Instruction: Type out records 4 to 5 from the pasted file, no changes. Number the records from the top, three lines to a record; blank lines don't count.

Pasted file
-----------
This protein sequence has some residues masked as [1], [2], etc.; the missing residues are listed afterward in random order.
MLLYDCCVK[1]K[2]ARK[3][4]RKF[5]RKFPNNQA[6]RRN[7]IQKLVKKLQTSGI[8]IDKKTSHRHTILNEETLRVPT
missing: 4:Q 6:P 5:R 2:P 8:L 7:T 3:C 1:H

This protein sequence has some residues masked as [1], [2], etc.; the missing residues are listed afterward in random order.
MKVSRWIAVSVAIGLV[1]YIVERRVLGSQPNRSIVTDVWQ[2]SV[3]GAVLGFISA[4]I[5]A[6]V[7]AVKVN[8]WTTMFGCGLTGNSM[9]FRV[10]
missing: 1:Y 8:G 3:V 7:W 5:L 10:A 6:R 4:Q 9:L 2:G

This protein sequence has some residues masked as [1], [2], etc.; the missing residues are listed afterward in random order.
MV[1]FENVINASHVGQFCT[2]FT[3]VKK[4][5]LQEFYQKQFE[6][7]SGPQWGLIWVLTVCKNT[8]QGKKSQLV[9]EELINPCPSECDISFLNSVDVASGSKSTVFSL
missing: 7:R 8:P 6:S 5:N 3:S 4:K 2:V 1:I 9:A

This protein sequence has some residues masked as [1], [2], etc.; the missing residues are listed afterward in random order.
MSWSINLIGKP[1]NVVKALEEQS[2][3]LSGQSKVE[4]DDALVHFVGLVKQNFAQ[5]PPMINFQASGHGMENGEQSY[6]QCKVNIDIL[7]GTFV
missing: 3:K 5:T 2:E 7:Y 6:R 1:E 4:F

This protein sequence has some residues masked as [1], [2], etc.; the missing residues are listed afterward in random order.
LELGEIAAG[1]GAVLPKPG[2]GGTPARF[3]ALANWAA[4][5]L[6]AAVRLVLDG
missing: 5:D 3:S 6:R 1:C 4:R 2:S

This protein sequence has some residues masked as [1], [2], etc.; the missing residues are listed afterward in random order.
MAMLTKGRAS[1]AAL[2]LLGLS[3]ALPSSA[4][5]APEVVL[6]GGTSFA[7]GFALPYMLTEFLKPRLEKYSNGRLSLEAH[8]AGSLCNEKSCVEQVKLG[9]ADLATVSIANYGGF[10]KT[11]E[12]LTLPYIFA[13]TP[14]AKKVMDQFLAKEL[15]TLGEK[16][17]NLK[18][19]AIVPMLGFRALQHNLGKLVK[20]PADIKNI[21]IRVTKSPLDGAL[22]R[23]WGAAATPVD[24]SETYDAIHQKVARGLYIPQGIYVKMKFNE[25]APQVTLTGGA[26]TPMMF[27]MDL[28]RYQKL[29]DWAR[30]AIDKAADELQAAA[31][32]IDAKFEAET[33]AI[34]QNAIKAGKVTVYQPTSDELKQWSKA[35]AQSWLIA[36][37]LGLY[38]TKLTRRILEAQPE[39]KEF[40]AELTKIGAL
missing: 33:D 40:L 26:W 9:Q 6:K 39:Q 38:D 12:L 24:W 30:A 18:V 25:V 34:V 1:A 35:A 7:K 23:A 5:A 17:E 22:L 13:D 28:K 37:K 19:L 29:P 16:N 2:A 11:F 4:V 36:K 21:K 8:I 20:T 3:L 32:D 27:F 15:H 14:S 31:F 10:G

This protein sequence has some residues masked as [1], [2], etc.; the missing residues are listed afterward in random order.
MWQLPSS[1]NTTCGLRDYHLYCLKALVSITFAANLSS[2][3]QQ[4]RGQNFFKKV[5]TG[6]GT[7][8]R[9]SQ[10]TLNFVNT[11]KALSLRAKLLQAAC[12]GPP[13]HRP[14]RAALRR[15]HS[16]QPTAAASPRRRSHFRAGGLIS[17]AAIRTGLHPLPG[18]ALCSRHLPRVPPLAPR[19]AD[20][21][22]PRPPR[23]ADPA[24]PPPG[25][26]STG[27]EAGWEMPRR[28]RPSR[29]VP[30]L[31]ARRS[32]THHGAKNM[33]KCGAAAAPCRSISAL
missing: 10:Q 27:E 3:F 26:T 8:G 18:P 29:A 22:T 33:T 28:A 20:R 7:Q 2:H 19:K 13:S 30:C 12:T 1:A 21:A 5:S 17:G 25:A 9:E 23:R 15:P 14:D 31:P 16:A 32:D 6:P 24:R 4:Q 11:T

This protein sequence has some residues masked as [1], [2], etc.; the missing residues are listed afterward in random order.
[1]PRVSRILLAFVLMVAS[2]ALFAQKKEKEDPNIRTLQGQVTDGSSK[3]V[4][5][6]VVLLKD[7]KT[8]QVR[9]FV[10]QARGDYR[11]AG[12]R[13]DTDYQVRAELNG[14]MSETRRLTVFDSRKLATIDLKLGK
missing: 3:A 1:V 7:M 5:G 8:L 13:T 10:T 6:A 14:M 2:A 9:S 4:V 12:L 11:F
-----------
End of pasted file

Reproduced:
This protein sequence has some residues masked as [1], [2], etc.; the missing residues are listed afterward in random order.
MSWSINLIGKP[1]NVVKALEEQS[2][3]LSGQSKVE[4]DDALVHFVGLVKQNFAQ[5]PPMINFQASGHGMENGEQSY[6]QCKVNIDIL[7]GTFV
missing: 3:K 5:T 2:E 7:Y 6:R 1:E 4:F

This protein sequence has some residues masked as [1], [2], etc.; the missing residues are listed afterward in random order.
LELGEIAAG[1]GAVLPKPG[2]GGTPARF[3]ALANWAA[4][5]L[6]AAVRLVLDG
missing: 5:D 3:S 6:R 1:C 4:R 2:S